When talking about learning cycles we often refer to the processes that occur while we perceive, choose, reflect, store and retrieve data and information that our surroundings provide. It is often displayed as a cycle, because the new information needs to become a part of the already existing knowledge in order for learning to be meaningful fo student. There must be connections between the newly learned material and things we have already learned. If the contradiction is too big students get confused.
Instructional design aims to improve the teaching and learning processes and occurs before the actual teaching happens. In the teaching situation teachers use different strategies, teaching methods and techniques to enhance these cycles. Some teaching methods emphasize reflection, others emotional input or maybe learning from trial and error. The cycle is still utilized either visibly or behind the scenes, as according to the current knowledge it seems to be the way our brain store the data.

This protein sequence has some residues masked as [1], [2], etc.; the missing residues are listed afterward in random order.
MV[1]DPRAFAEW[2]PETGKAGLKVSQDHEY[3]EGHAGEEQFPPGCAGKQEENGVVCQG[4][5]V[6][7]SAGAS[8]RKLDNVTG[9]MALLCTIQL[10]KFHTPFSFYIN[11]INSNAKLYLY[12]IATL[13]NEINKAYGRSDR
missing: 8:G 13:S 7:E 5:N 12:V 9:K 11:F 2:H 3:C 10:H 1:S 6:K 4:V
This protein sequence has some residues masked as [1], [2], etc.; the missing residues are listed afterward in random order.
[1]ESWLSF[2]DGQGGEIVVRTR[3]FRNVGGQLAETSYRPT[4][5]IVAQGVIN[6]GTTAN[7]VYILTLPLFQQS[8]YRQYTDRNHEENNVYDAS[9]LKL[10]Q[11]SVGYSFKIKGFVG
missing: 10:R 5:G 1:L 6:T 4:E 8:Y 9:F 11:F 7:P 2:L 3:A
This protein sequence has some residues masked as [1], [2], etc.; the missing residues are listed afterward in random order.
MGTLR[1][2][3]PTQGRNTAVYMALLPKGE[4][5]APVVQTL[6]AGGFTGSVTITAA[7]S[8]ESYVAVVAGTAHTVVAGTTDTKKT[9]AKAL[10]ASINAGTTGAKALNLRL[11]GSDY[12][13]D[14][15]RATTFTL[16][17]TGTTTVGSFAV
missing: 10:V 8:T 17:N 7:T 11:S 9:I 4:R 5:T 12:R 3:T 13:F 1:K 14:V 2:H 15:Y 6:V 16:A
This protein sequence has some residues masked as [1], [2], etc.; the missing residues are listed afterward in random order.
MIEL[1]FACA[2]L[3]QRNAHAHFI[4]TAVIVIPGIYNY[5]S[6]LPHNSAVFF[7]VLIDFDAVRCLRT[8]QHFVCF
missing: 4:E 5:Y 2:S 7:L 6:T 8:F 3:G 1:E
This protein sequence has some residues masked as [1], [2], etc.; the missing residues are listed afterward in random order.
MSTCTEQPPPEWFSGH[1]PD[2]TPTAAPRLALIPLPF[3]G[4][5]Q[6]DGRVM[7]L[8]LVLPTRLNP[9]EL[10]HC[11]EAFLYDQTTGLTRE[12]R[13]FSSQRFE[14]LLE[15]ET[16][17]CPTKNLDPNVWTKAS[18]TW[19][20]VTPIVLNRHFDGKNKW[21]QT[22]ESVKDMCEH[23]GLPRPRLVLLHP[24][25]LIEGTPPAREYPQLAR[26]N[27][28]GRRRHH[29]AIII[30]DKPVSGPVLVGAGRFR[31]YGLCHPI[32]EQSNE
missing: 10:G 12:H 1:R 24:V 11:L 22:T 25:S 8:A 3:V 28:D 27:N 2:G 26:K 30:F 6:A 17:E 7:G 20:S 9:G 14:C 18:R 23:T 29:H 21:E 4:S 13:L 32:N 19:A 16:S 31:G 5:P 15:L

There are different visuals available in the internet about the learning cycle. Most quoted or modified is of course the Kolb's (1984) experiential cycle, which has provided the prerequisites for my own thoughts, too.
No matter where is our preferred phase to start learning (Experiencing, Reviewing, Concluding or Planning), or how well the transfer happens (or doesn't happen), there are certain things to consider while we are setting the scene for learning, if we want the cycle to be rolling and support the learning process.
Honey and Mumford (2000) created a learning style questionnaire based on Kolb's cycle. http://www.nwlink.com/~donclark/hrd/styles/honey_mumford.html
(Btw, Piaget with his colleagues talked about the same learning cycle and the storing of new information, but with different terminology: assimilating, accommodating and activating the correct schemes - pretty advanced that time, I think, long before the current brain research and possibilities of imaging the brain activity).
More about learning in the book: